Coding Clinic – 4th Quarter 2018- Key Highlights

Coding Clinic 4th Quarter 2018 had an extensive question and answer section seeking to clear up any confusion regarding BMI coding. Much of the information was a reiteration of what has already been published in prior Coding Clinic issues and the Official Guidelines for Coding and Reporting. Below is a summary of the key points and other highlights from this issue including lacunar infarctions, gangrene and perforation of gallbladder, extracorporeal membrane oxygenation (ECMO), and spinal fusion.

Body Mass Index (BMI) Coding

  • BMI codes can only be assigned when a corresponding clinical condition such as overweight, obesity or morbid obesity underweight, malnutrition, anorexia nervosa or other eating disorders, cachexia, and abnormal weight loss/gain is documented
  • If the linkage between the BMI and a clinical condition is not clearly documented, query the provider for clarification
  • Obesity and morbid obesity are always clinically significant and reportable when documented by the provider
  • If morbid obesity is documented, assign E66.01, morbid obesity due to excess calories, even if the patient’s BMI is below 40
    • Per the Official Coding Guidelines: The assignment of a diagnosis code is based on the provider’s diagnostic statement that the condition exists.
    • The provider’s statement that the patient has a particular condition is sufficient.
    • Code assignment is not based on clinical criteria used by the provider to establish the diagnosis
  • Documentation of “overweight” with BMI can only be coded if the provider documents the clinical significance of being overweight (i.e. must meet the definition of a reportable secondary diagnosis)
  • Reportable secondary diagnosis must meet one of following criteria:
    • clinical evaluation
    • therapeutic treatment
    • diagnostic procedure(s)
    • extended length of hospital stay
    • increased nursing care and/or monitoring
  • Examples of documentation that may meet criteria for reportable secondary diagnoses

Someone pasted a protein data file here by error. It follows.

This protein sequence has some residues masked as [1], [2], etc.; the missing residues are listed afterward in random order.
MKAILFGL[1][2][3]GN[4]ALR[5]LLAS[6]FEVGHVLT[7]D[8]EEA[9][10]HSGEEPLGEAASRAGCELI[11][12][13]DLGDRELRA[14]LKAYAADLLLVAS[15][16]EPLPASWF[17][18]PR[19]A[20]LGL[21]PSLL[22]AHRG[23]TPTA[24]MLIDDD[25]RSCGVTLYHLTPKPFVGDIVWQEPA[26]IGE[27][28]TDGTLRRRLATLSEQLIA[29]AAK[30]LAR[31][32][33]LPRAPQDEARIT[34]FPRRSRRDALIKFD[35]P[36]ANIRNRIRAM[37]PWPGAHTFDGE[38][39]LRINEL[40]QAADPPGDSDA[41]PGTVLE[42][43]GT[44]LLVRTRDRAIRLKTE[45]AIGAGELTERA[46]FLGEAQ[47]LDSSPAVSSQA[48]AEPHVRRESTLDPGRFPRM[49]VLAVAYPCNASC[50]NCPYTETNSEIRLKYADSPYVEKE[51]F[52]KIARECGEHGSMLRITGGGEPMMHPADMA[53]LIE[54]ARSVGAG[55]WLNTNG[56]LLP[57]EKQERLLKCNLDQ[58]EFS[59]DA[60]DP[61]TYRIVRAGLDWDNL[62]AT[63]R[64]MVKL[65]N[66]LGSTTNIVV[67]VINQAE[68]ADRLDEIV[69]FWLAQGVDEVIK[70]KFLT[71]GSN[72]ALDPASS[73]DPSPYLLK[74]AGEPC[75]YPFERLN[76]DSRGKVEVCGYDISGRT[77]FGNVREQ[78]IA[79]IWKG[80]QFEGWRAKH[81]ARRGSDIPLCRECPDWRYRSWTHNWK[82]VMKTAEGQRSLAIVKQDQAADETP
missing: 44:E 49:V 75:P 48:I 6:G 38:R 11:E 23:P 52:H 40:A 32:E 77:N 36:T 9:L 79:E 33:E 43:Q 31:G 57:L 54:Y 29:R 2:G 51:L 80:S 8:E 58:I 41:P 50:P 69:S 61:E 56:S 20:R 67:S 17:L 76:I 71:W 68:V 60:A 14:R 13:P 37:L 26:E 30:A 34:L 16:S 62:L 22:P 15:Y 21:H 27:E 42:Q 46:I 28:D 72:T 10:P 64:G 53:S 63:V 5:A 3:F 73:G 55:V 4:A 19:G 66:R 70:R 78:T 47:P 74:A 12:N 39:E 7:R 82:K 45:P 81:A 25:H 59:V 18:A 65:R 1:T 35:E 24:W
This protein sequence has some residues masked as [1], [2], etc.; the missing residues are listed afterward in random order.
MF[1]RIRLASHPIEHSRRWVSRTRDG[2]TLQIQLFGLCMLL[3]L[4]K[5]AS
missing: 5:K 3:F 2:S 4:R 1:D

• Documentation of weight loss, a special diet, a Hoyer lift, nutrition involved
    • Loss or gain of weight, and advice to improve the situation revolving around weight
    • General weight loss/lifestyle modification strategies discussed (elicit support from others; identify saboteurs; non-food rewards, etc.),
    • Informal exercise measures discussed, e.g., taking stairs instead of elevator.
  • Per the Official Coding Guidelines, do not assign BMI codes during pregnancy
    • Only assign O99.214, Obesity complicating childbirth with the specific obesity code from category E66-, Overweight and obesity


  • Extracorporeal Membrane Oxygenation, Continuous (5A15223), has been deleted from ICD-10-PCS and has been replaced with 3 new codes:
    • 5A1522F – Extracorporeal oxygenation, membrane, central
    • 5A1522G – Extracorporeal oxygenation, membrane, peripheral veno-arterial (VA)
    • 5A1522H – Extracorporeal oxygenation, membrane, peripheral veno-venous (VV)
  • Per Coding clinic, in the past, central ECMO was more commonly used; however, peripheral ECMO is more common now. For central ECMO, assign code 5A1522F, Extracorporeal oxygenation, membrane, central.
  • Assigning 5A1522G (ECMO-VA) or 5A1522H (ECMO-VV) with CHF as the PDX act as an MCC resulting in DRG 291 Heart Failure & Shock or Peripheral ECMO

Joint Fusion Device Value

  • Coders can no longer assign codes for joint fusions without knowing the type of device used
  • The device value “Z, No device” was deleted from tables 0RG – Fusion of Upper Joints and 0SG – Fusion of Lower Joints
  • Per Coding Clinic, this results in the deletion of 213 codes. The codes were clinically invalid because a fusion procedure always requires some type of device (for example, instrumentation with bone graft or bone graft alone) to facilitate the fusion of the joints
  • If the documentation is unclear about the device used to accomplish the fusion, then these cases must be held and queried for clarification

Lucunar Infarction

  • Lucunar infarctions finally have their own code: I63.81 – Other cerebral infarction due to occlusion or stenosis of small artery
  • Per Coding Clinic, lacunar infarcts are small cerebral infarctions in the deep cerebral white matter, basal ganglia or pons
  • They are presumed to result from the occlusion of a single small perforating artery supplying the subcortical areas of the brain
  • Lacunar infarcts account for approximately one-fourth of all ischemic strokes

Gangrene and Perforation of Gallbladder in Cholecystitis

  • New code: K82.A1 – Gangrene of gallbladder in cholecystitis (CC)
    • Gangrene of gallbladder was previously a non-essential modifier/included with K81.0 – Acute cholecystitis
    • Gangrene of gallbladder in cholecystitis now has its own code which is a (CC)
  • New Code: K82.A2 – Perforation of gallbladder in cholecystitis (CC)
    • Perforation of gallbladder was previously captured with K82.2 – Perforation of gallbladder, which was an (MCC)
  • When coding cholecystitis cases, make sure to assign the correct codes using the latest codeset because of the DRG implications


  1. AHA Coding Clinic – 4th Quarter 2018 effective October 8, 2018

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